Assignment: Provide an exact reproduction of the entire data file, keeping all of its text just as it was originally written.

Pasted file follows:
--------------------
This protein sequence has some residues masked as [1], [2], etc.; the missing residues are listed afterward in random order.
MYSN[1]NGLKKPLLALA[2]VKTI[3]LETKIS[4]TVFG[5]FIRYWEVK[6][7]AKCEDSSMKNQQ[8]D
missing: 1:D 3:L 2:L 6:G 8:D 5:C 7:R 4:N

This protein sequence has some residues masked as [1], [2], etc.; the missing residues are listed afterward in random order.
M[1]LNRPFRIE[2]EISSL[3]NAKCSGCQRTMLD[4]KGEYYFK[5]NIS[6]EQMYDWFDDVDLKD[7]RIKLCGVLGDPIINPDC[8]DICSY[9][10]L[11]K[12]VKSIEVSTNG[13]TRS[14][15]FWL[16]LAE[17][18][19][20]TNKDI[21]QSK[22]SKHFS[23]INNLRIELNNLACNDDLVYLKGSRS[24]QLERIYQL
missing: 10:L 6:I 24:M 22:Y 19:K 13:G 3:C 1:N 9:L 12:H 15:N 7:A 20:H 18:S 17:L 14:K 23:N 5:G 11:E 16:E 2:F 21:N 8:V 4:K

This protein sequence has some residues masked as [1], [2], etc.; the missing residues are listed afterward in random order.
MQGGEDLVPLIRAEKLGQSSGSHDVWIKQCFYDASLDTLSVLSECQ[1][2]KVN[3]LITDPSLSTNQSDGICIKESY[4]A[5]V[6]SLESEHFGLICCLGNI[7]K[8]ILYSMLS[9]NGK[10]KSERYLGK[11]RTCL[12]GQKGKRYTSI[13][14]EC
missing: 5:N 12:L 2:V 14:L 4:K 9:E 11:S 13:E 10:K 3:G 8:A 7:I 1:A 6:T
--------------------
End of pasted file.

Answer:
This protein sequence has some residues masked as [1], [2], etc.; the missing residues are listed afterward in random order.
MYSN[1]NGLKKPLLALA[2]VKTI[3]LETKIS[4]TVFG[5]FIRYWEVK[6][7]AKCEDSSMKNQQ[8]D
missing: 1:D 3:L 2:L 6:G 8:D 5:C 7:R 4:N

This protein sequence has some residues masked as [1], [2], etc.; the missing residues are listed afterward in random order.
M[1]LNRPFRIE[2]EISSL[3]NAKCSGCQRTMLD[4]KGEYYFK[5]NIS[6]EQMYDWFDDVDLKD[7]RIKLCGVLGDPIINPDC[8]DICSY[9][10]L[11]K[12]VKSIEVSTNG[13]TRS[14][15]FWL[16]LAE[17][18][19][20]TNKDI[21]QSK[22]SKHFS[23]INNLRIELNNLACNDDLVYLKGSRS[24]QLERIYQL
missing: 10:L 6:I 24:M 22:Y 19:K 13:G 3:C 1:N 9:L 12:H 15:N 7:A 20:H 18:S 17:L 14:K 23:N 5:G 11:E 16:E 2:F 21:N 8:V 4:K

This protein sequence has some residues masked as [1], [2], etc.; the missing residues are listed afterward in random order.
MQGGEDLVPLIRAEKLGQSSGSHDVWIKQCFYDASLDTLSVLSECQ[1][2]KVN[3]LITDPSLSTNQSDGICIKESY[4]A[5]V[6]SLESEHFGLICCLGNI[7]K[8]ILYSMLS[9]NGK[10]KSERYLGK[11]RTCL[12]GQKGKRYTSI[13][14]EC
missing: 5:N 12:L 2:V 14:L 4:K 9:E 11:S 13:E 10:K 3:G 8:A 7:I 1:A 6:T